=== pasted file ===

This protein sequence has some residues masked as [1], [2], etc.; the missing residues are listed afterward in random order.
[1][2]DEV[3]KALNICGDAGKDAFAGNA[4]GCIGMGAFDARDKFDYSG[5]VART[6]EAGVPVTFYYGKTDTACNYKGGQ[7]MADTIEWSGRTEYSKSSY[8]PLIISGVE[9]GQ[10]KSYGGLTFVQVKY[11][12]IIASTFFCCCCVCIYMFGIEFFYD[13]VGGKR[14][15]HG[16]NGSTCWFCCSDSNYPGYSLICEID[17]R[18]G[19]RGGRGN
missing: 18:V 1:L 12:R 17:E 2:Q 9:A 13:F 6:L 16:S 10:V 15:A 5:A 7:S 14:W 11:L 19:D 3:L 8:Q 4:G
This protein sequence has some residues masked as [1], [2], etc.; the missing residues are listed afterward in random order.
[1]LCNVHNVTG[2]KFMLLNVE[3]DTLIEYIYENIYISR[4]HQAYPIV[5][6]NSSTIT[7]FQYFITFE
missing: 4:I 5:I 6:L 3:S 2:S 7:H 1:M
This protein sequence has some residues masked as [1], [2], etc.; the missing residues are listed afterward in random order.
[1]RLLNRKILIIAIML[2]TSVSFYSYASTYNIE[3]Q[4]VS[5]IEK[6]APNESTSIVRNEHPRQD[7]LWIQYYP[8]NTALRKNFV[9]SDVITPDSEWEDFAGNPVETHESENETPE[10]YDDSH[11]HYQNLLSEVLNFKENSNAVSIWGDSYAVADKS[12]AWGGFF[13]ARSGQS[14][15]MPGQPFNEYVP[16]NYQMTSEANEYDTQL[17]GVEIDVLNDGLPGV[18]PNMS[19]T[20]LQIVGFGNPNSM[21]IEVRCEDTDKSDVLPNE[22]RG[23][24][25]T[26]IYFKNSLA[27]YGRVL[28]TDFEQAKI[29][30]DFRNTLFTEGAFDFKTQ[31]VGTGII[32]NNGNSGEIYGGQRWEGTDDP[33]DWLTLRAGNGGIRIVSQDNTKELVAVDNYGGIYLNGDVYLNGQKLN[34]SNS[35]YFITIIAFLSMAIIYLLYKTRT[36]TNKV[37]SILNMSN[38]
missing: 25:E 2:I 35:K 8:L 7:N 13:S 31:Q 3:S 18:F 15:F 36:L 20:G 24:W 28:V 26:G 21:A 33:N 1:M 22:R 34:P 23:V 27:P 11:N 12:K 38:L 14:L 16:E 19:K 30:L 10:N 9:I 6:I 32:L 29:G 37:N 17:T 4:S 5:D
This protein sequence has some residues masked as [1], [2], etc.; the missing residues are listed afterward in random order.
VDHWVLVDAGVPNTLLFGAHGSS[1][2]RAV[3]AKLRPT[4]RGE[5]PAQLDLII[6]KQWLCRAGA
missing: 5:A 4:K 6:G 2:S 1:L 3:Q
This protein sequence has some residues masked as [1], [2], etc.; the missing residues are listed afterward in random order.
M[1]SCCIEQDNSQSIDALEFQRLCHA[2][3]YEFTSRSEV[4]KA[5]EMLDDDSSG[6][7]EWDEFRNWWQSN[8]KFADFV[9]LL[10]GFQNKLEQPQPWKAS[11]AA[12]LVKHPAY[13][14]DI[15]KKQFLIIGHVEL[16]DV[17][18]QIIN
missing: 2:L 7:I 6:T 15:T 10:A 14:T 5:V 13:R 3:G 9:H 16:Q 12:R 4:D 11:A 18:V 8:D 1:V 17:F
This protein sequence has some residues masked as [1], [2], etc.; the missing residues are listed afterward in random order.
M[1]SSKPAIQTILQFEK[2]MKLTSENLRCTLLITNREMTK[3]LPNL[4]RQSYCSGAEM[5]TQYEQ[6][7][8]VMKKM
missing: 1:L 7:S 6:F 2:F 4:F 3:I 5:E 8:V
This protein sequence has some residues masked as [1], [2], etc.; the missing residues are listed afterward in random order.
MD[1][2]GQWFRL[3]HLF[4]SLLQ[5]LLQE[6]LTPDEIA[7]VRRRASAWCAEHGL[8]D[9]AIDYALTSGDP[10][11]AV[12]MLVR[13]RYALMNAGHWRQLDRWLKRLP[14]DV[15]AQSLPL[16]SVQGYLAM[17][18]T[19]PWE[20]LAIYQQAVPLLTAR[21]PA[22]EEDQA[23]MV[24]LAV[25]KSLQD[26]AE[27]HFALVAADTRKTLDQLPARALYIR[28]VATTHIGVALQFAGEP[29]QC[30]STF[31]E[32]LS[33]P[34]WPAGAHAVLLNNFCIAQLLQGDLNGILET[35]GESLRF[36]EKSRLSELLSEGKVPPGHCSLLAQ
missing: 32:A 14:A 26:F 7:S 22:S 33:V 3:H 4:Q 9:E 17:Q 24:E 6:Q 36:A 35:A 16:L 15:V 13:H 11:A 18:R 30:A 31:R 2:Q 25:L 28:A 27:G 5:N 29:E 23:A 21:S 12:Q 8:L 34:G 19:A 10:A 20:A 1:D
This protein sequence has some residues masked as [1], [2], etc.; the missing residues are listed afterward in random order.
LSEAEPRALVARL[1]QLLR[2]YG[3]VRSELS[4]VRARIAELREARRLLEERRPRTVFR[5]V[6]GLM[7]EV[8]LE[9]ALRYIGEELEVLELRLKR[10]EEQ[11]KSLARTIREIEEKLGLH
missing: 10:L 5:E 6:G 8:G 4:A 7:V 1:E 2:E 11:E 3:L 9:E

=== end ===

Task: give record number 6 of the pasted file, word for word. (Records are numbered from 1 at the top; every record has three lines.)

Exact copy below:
This protein sequence has some residues masked as [1], [2], etc.; the missing residues are listed afterward in random order.
M[1]SSKPAIQTILQFEK[2]MKLTSENLRCTLLITNREMTK[3]LPNL[4]RQSYCSGAEM[5]TQYEQ[6][7][8]VMKKM
missing: 1:L 7:S 6:F 2:F 4:F 3:I 5:E 8:V